LONDON — ITV, the U.K.’s most watched commercial broadcaster, was handed a £135 million ($243 million) lifeline as media regulator the Office of Communications (Ofcom) halved its license fees on Wednesday.
The cuts exceeded analysts’ expectations and may reignite speculation regarding a possible U.S. takeover.
ITV will pay less than $144 million this year for its licenses compared with $387 million last year.
Rival Five, owned by pan-European media giant RTL and United News Media, is also celebrating as its annual license has been cut by $7.2 million.
Ofcom said high license fees could no longer be justified as some 60% of Brits now watch TV via digital services like BSkyB and Freeview.
“As homes continue to migrate from analog to digital, the share of advertising derived as a result of access to the analog spectrum will continue to decline and the proportion of advertising revenue earned by analog channels overall is likely to fall,” Ofcom said in a statement.
The cuts are a victory for ITV chief exec Charles Allen and come as flagship net ITV1 struggles amid poor ratings.
Allen said, “These terms mean a very significant reduction in license payments for ITV this year, with further steady reductions to come.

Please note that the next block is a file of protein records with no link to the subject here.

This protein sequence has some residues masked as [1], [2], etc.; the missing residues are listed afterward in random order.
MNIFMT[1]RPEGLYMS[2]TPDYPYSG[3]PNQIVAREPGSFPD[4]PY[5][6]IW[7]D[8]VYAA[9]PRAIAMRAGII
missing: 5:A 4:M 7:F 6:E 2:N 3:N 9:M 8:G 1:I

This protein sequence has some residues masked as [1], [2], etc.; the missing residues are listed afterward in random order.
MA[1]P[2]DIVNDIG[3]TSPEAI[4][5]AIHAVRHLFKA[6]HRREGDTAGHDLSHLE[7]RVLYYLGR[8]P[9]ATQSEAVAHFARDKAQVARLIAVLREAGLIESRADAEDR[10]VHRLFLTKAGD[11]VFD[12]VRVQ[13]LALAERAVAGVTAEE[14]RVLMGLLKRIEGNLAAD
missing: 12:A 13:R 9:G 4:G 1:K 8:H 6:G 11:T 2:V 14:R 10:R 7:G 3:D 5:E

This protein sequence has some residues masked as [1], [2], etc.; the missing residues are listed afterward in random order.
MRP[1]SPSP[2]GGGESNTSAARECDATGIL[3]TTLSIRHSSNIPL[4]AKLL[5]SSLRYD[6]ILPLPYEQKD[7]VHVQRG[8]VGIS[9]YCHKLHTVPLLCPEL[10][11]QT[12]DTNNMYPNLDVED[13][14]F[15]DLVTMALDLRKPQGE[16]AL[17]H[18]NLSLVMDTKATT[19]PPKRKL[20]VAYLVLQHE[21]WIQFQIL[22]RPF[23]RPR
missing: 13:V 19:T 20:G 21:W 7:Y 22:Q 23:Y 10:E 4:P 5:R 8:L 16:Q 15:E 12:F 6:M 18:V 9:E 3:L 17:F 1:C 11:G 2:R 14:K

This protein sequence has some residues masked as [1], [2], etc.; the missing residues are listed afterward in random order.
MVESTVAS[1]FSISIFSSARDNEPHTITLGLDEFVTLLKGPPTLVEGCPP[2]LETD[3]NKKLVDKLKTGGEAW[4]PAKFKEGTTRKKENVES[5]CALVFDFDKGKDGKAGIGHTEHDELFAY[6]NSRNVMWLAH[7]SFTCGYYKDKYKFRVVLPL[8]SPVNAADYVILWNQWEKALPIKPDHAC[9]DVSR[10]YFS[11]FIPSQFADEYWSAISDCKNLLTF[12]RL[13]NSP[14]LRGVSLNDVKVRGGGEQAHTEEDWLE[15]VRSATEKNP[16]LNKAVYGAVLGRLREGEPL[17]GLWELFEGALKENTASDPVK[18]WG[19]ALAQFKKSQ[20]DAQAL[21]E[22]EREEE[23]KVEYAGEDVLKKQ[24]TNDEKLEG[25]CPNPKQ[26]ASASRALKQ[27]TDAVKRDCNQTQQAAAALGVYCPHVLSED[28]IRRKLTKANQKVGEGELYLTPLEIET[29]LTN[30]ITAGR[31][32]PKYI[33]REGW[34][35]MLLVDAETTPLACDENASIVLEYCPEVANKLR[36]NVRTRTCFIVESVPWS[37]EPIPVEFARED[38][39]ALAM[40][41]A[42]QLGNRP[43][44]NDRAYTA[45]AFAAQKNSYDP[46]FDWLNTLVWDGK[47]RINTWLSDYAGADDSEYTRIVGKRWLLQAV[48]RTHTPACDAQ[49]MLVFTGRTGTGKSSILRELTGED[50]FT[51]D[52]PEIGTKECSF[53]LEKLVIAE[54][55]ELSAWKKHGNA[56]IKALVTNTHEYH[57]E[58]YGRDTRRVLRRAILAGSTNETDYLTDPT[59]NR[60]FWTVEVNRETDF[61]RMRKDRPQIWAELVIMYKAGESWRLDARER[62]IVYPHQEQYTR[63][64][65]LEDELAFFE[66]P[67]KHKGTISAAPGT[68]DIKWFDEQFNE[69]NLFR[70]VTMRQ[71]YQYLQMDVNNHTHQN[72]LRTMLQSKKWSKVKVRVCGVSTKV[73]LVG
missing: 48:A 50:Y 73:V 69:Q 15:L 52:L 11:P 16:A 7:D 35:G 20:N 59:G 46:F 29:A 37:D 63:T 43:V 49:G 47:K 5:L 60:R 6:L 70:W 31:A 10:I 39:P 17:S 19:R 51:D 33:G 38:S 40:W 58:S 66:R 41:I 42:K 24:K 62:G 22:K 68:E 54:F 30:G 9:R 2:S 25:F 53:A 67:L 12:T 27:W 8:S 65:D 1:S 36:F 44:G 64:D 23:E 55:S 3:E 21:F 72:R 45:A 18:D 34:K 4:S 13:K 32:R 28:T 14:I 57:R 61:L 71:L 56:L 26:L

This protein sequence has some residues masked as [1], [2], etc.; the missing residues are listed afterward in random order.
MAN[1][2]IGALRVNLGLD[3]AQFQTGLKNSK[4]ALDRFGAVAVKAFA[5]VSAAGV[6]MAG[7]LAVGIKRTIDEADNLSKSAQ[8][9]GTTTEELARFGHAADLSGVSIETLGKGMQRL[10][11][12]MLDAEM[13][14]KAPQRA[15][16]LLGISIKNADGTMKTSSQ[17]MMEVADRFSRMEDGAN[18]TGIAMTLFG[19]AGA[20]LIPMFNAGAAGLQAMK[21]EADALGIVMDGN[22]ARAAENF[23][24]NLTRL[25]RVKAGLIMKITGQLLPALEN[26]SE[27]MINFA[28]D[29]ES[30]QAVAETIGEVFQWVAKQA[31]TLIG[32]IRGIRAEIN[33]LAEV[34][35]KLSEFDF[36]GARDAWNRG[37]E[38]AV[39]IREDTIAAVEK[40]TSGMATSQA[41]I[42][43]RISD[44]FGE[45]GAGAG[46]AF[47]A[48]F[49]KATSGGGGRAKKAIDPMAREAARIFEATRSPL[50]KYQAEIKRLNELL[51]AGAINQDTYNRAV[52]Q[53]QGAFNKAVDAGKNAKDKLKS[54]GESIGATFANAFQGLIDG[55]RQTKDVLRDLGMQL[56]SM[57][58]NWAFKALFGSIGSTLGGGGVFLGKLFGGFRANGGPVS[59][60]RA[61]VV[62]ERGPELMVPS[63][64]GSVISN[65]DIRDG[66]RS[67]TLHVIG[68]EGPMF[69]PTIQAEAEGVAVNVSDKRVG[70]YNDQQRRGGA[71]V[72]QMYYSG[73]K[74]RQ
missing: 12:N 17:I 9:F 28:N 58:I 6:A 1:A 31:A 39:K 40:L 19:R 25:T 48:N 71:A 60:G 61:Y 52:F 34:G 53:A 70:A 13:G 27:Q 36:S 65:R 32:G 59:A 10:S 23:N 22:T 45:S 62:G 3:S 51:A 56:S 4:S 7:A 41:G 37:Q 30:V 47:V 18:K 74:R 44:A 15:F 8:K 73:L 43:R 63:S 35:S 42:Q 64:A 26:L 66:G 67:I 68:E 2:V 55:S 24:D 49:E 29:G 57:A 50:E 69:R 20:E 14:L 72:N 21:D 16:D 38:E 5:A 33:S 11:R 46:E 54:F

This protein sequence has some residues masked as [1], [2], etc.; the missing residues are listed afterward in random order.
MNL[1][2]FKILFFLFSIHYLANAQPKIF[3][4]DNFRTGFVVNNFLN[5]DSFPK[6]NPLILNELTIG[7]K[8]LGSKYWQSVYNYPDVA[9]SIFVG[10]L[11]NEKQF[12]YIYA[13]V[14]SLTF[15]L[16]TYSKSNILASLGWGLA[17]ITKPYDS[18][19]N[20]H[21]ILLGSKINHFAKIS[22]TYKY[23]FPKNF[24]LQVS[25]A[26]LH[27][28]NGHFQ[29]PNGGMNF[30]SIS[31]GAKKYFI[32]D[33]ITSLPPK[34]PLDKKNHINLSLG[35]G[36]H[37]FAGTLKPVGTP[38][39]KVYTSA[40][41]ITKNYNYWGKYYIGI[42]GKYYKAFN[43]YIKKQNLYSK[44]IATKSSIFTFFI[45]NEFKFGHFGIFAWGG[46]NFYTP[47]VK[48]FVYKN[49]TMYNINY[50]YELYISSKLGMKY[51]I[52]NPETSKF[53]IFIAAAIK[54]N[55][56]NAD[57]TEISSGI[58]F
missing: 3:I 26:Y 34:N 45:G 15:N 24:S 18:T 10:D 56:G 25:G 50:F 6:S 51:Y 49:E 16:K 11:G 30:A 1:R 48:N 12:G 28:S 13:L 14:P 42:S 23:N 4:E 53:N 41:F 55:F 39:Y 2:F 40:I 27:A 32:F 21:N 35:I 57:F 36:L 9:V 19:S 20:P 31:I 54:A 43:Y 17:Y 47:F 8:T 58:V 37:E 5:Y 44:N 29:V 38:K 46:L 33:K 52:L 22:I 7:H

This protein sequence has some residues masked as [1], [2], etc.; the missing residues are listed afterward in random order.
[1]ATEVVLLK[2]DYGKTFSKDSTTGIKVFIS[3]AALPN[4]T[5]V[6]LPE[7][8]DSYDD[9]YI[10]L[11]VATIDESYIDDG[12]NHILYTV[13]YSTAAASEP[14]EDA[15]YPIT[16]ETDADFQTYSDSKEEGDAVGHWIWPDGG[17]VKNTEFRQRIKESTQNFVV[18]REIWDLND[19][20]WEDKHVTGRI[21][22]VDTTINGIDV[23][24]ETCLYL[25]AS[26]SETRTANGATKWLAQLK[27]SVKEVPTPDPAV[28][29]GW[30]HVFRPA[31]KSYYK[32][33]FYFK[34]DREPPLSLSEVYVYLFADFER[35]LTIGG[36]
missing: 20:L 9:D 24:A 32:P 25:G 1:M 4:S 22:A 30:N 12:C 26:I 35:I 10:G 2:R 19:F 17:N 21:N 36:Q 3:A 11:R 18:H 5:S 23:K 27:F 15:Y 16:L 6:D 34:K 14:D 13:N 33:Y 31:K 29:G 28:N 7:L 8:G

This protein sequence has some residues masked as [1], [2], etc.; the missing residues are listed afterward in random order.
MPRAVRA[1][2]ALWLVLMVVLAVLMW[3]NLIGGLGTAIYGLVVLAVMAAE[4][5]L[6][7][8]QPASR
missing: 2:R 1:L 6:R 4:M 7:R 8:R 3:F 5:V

“Across ITV1, ITV2, ITV3, ITV4 and the ITV News Channel, ITV will invest around £1 billion ($1.8 billion) in high-quality programming this year. It is critical that ITV has the firepower to sustain this investment and take forward its digital strategy.”
Five topper Jane Lighting was equally upbeat. She said: “We believe this new settlement will act as an increased incentive towards building the digital future and will strengthen our ability to contribute to public service broadcasting.”
Also affected by the changes is breakfast station GMTV, whose shareholders include Disney; SMG, owner of the STV and Grampian ITV licenses; and Belfast-based Ulster TV.
The license fee cuts triggered a 5.6% surge in ITV’s stock in trading Wednesday.
It remains to be seen whether ITV’s new financial arrangements will prompt another round of takeover speculation.
In the U.K., equity group Apax, via its association with veteran topper Greg Dyke, has been linked to a possible attempt to seize control of the broadcaster.
And at the recent L.A. Screenings, there was talk that Viacom was interested in ITV.